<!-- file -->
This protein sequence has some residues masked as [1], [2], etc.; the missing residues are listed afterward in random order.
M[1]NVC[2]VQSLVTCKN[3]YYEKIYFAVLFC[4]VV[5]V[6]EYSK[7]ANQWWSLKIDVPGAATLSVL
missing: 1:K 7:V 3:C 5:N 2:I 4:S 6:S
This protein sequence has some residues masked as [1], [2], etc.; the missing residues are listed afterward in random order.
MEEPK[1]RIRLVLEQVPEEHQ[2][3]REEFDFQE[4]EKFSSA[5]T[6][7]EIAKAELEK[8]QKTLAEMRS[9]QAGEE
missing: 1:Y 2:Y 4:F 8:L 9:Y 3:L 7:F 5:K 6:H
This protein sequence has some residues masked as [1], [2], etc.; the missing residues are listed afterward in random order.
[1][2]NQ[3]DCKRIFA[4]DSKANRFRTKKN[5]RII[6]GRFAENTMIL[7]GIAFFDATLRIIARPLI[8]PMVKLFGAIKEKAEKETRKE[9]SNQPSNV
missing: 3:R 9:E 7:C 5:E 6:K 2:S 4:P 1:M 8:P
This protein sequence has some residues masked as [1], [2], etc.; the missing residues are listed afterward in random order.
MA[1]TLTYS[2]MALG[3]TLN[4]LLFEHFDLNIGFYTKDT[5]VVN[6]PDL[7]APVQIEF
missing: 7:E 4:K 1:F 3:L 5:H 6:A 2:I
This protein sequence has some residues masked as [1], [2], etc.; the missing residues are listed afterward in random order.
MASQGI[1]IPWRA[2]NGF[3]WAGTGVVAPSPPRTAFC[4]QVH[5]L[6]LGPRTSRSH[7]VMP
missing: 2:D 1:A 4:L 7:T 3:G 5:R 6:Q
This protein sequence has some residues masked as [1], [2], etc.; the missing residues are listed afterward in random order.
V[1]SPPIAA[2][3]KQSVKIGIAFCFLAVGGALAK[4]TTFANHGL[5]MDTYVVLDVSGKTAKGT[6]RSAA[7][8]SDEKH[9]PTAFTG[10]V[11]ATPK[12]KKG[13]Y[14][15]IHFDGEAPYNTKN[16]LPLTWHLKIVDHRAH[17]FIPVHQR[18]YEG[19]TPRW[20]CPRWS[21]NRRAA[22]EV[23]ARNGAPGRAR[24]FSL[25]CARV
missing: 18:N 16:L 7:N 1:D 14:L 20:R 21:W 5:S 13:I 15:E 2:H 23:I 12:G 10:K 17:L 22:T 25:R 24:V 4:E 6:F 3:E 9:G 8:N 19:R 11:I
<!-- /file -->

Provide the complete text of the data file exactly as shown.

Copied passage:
This protein sequence has some residues masked as [1], [2], etc.; the missing residues are listed afterward in random order.
M[1]NVC[2]VQSLVTCKN[3]YYEKIYFAVLFC[4]VV[5]V[6]EYSK[7]ANQWWSLKIDVPGAATLSVL
missing: 1:K 7:V 3:C 5:N 2:I 4:S 6:S
This protein sequence has some residues masked as [1], [2], etc.; the missing residues are listed afterward in random order.
MEEPK[1]RIRLVLEQVPEEHQ[2][3]REEFDFQE[4]EKFSSA[5]T[6][7]EIAKAELEK[8]QKTLAEMRS[9]QAGEE
missing: 1:Y 2:Y 4:F 8:L 9:Y 3:L 7:F 5:K 6:H
This protein sequence has some residues masked as [1], [2], etc.; the missing residues are listed afterward in random order.
[1][2]NQ[3]DCKRIFA[4]DSKANRFRTKKN[5]RII[6]GRFAENTMIL[7]GIAFFDATLRIIARPLI[8]PMVKLFGAIKEKAEKETRKE[9]SNQPSNV
missing: 3:R 9:E 7:C 5:E 6:K 2:S 4:P 1:M 8:P
This protein sequence has some residues masked as [1], [2], etc.; the missing residues are listed afterward in random order.
MA[1]TLTYS[2]MALG[3]TLN[4]LLFEHFDLNIGFYTKDT[5]VVN[6]PDL[7]APVQIEF
missing: 7:E 4:K 1:F 3:L 5:H 6:A 2:I
This protein sequence has some residues masked as [1], [2], etc.; the missing residues are listed afterward in random order.
MASQGI[1]IPWRA[2]NGF[3]WAGTGVVAPSPPRTAFC[4]QVH[5]L[6]LGPRTSRSH[7]VMP
missing: 2:D 1:A 4:L 7:T 3:G 5:R 6:Q
This protein sequence has some residues masked as [1], [2], etc.; the missing residues are listed afterward in random order.
V[1]SPPIAA[2][3]KQSVKIGIAFCFLAVGGALAK[4]TTFANHGL[5]MDTYVVLDVSGKTAKGT[6]RSAA[7][8]SDEKH[9]PTAFTG[10]V[11]ATPK[12]KKG[13]Y[14][15]IHFDGEAPYNTKN[16]LPLTWHLKIVDHRAH[17]FIPVHQR[18]YEG[19]TPRW[20]CPRWS[21]NRRAA[22]EV[23]ARNGAPGRAR[24]FSL[25]CARV
missing: 18:N 16:L 7:N 1:D 14:L 20:R 21:W 5:S 13:I 15:E 2:H 23:I 12:G 10:K 17:L 22:T 25:R 24:V 4:E 6:F 3:E 9:G 8:N 19:R 11:I